The financial crisis in 1866 following the failure of Overend, Gurney and Company's bank and an outbreak of cattle plague in North Norfolk hit the income of the company badly: receipts amounted to £1,355 for the final quarter year of 1866, and no dividend was paid. After the financial success of the Lynn and Hunstanton line, this was a disappointment but the course of the line, which was some distance from the coast and the towns and villages situated on it, militated against its use for goods and passenger purposes.
The Lynn and Hunstanton main line was relatively financially successful but smaller railways became more fragile in the latter decades of the 19th century, and on 1 July 1890 the Lynn and Hunstanton Railway was sold to the Great Eastern Railway for £160,000 and £5,000 for legal expenses.
Growth from 1890
In the final years of the century, Hunstanton developed considerably as a holiday resort, not only for holiday stays, but many wealthy business people lived there and travelled to London for business. Golfing stays at Hunstanton became popular and from 1905, a Sunday restaurant car express from London was provided specifically for golfers.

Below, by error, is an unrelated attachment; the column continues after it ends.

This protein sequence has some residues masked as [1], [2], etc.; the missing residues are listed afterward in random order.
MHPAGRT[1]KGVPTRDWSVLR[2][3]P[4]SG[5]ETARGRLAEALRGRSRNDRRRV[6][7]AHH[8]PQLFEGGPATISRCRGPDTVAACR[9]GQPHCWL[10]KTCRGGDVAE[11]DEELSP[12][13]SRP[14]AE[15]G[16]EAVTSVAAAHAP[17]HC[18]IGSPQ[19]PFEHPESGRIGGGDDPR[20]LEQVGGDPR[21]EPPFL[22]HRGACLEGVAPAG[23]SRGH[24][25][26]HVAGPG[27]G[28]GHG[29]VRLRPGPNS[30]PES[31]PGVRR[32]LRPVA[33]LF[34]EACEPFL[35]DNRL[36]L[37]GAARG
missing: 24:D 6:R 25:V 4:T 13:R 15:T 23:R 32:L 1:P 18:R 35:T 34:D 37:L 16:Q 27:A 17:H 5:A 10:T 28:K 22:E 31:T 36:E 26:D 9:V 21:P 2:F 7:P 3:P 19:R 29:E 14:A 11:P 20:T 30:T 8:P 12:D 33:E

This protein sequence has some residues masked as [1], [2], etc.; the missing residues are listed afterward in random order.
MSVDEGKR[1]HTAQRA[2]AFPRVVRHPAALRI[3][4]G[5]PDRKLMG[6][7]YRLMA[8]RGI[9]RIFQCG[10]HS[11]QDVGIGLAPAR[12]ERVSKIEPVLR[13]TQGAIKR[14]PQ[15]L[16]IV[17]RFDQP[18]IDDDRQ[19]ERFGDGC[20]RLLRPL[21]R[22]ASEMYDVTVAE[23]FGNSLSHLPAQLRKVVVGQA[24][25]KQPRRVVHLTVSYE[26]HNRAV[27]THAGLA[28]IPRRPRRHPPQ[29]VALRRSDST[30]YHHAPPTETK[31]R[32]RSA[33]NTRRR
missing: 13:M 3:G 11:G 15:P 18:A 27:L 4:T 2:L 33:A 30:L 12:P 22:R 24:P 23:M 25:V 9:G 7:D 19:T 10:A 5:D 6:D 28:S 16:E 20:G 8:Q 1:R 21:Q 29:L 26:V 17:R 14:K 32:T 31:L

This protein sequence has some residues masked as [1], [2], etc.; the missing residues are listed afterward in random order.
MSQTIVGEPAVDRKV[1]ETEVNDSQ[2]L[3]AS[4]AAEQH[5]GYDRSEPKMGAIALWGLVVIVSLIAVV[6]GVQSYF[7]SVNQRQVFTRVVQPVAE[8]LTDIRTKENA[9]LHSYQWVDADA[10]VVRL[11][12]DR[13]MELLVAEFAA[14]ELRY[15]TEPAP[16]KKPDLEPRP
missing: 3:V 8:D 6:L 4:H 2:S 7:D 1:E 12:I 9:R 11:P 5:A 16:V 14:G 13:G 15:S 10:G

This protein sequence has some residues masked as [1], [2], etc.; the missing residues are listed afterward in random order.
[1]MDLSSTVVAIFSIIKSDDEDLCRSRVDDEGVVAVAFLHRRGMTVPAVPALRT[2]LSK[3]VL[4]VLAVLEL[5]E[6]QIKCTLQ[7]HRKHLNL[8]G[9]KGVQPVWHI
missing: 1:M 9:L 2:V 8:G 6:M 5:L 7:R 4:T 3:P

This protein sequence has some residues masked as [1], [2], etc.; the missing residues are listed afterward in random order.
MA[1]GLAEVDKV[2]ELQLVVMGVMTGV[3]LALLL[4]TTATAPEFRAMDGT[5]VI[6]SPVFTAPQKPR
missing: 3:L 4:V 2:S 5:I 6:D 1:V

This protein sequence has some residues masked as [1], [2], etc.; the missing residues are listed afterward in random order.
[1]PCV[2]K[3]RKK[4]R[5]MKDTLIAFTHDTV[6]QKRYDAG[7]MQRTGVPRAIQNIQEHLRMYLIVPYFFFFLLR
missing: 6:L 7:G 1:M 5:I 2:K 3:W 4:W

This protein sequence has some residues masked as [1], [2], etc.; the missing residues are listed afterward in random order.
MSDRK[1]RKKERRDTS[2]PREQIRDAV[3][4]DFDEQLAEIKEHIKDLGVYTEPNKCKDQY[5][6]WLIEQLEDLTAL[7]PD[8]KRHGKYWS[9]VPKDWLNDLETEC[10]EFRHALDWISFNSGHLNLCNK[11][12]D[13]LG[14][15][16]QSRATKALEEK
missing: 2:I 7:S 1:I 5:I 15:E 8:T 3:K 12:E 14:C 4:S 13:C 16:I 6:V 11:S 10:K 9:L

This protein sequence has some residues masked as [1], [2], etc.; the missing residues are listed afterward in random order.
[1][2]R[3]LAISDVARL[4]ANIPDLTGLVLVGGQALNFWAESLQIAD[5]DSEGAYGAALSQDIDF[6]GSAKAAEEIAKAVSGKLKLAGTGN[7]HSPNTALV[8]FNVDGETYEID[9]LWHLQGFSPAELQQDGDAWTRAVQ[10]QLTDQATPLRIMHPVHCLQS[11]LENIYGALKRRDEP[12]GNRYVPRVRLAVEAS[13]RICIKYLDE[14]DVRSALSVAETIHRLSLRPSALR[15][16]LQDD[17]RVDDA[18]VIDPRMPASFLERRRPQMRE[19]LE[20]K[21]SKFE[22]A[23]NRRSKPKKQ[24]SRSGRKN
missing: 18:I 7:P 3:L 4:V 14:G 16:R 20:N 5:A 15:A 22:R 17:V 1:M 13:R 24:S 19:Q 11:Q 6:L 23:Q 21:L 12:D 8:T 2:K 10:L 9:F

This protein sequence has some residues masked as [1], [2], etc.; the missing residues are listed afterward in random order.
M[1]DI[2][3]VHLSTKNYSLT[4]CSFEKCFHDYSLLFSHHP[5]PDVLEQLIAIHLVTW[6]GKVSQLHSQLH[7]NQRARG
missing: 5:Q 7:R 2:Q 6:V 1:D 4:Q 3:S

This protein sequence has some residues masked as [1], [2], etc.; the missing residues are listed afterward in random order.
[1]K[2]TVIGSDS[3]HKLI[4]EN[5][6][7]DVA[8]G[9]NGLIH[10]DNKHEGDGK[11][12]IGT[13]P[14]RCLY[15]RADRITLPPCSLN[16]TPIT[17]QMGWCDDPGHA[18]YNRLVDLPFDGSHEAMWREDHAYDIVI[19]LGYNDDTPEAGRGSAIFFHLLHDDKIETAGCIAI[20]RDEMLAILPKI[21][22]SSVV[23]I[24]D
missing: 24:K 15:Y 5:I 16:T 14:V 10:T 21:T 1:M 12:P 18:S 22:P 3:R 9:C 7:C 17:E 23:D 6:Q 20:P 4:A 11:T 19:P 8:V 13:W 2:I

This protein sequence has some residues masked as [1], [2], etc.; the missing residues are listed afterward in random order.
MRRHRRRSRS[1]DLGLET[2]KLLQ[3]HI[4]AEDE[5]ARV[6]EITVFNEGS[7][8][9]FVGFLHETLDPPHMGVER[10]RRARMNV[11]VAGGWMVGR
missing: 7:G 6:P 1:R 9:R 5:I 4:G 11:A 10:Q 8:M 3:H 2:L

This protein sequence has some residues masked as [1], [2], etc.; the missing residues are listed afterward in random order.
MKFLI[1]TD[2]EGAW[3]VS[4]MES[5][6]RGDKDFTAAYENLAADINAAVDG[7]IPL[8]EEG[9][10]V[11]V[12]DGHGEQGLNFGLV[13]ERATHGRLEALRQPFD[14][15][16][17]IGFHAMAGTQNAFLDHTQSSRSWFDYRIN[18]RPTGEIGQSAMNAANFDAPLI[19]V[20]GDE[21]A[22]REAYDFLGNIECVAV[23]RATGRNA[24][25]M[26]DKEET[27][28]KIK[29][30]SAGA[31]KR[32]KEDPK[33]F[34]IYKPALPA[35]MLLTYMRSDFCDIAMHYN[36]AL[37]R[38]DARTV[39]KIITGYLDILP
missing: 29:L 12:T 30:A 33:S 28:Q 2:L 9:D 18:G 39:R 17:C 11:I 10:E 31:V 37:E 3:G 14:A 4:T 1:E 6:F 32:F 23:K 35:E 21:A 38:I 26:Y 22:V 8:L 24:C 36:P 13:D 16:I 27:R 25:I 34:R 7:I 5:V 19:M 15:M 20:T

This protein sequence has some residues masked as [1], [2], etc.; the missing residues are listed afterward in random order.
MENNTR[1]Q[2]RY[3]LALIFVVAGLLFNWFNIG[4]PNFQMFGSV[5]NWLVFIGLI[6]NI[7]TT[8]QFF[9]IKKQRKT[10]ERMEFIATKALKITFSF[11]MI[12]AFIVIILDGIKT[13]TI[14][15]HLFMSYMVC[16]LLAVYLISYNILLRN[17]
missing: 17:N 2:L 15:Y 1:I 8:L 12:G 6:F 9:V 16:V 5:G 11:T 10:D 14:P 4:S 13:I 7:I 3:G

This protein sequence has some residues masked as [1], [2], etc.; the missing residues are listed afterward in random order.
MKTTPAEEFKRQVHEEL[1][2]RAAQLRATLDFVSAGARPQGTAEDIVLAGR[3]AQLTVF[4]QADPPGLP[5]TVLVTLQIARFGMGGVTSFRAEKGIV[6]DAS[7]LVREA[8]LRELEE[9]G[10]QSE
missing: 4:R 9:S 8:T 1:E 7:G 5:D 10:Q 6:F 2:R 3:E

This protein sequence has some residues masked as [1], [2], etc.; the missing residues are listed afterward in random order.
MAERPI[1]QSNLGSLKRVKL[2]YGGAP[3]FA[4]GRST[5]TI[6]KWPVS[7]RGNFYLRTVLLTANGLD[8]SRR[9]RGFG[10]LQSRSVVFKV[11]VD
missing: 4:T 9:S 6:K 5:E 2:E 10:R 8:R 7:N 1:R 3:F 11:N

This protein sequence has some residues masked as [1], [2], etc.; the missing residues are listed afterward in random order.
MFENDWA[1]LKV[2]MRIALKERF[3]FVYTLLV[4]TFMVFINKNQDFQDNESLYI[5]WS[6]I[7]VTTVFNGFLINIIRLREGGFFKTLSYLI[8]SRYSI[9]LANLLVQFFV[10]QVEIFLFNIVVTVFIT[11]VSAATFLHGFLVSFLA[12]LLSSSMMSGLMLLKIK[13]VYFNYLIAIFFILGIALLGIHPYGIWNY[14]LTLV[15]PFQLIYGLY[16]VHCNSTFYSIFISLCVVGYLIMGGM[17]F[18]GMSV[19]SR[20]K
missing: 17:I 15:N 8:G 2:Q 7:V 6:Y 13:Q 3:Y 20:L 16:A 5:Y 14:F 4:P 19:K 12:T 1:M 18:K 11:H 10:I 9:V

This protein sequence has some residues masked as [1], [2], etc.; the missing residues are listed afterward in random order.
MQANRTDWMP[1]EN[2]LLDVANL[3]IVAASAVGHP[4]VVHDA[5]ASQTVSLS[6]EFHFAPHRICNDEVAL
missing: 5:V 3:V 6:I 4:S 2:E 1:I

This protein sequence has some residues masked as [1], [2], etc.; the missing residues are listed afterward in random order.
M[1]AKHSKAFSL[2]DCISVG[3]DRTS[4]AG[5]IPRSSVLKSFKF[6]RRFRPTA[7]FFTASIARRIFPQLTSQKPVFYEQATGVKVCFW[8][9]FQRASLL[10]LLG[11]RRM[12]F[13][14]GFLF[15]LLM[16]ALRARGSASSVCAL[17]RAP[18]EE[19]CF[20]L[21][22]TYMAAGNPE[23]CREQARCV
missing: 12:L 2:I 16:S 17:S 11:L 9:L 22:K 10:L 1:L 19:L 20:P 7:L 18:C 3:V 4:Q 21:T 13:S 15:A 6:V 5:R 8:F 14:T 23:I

As traffic developed, the track was doubled over the southern part of the line and completed between King's Lynn and Wolferton in 1898.
The Royal Family spent a lot of time at Sandringham in this period. Royal trains reversed at King's Lynn and were then hauled by local engines and crews. In London they ran to St Pancras station over the Tottenham and Hampstead Junction Railway line. Liverpool Street station was not used because royalty entering the City of London required ceremonial procedures, which were not always expedient. Between 1884 and 1911, 645 royal trains used Wolferton station.